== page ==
(Published April 2019) – Second from the bottom of the top ten blog posts in Compensation Today is an article covering the latest data for the PayScale Index, which tracks quarterly and annual trends in compensation across metro city, industry, company size and job category to provide a wage forecast for the coming quarter. The overall finding was that real wages were down 0.8 percent year over year in 2019. However, there were differences across industries and locations. Wages were up in competitive markets like Seattle, San Francisco and San Jose and down in markets like Charlotte, Detroit, Pittsburgh and Houston. Wage growth also varied by industry, with wages up for technology, finance, and marketing, and down in energy & utilities and accommodation & food services.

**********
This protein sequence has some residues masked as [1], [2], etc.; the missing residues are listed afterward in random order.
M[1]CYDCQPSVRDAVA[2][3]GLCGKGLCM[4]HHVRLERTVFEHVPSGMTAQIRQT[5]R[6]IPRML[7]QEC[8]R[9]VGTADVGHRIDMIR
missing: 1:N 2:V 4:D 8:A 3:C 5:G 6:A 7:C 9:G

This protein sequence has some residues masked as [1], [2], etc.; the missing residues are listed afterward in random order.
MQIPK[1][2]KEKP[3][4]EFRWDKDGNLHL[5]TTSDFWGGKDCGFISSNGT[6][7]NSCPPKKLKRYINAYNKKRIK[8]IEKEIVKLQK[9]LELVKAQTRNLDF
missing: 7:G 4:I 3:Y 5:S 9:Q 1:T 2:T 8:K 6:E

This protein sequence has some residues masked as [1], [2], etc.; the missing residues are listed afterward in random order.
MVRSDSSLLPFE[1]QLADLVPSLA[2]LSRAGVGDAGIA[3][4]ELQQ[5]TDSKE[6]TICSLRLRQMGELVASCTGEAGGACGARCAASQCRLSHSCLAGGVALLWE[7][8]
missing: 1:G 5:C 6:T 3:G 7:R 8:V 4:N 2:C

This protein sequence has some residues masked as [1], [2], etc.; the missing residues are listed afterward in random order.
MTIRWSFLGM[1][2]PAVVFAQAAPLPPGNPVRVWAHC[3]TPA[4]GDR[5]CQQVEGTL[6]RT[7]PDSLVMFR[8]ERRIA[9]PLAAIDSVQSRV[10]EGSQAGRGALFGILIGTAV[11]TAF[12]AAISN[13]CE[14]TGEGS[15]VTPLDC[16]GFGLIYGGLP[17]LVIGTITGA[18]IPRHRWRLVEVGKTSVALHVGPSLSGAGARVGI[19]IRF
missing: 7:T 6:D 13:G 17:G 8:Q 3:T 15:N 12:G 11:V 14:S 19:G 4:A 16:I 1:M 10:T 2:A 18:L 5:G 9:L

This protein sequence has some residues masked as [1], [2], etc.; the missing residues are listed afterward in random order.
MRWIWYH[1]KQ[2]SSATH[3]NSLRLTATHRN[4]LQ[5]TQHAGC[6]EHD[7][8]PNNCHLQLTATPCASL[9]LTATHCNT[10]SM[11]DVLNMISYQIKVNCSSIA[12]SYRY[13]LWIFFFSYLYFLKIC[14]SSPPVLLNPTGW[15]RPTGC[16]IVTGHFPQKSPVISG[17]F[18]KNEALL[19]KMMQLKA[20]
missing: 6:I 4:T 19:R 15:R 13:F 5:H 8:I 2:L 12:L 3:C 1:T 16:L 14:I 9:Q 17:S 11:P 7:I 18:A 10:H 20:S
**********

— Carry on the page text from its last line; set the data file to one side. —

Read #9 in Compensation Today’s Top Articles for 2019
(Published May 2019) – According to PayScale’s 2019 Compensation Best Practices Report (CBPR), 59 percent of employers have positions that have been open for six months or longer. This article explores strategies to fill difficult roles in a tight job market, such as aligning on the opportunity in the job description, cross training with existing teams to source from within, leaning on the hiring manager for specialized promotion and outreach, developing a compelling employer brand, networking beyond LinkedIn, conducting a launch strategy for the position, and using compensation data to make a competitive offer.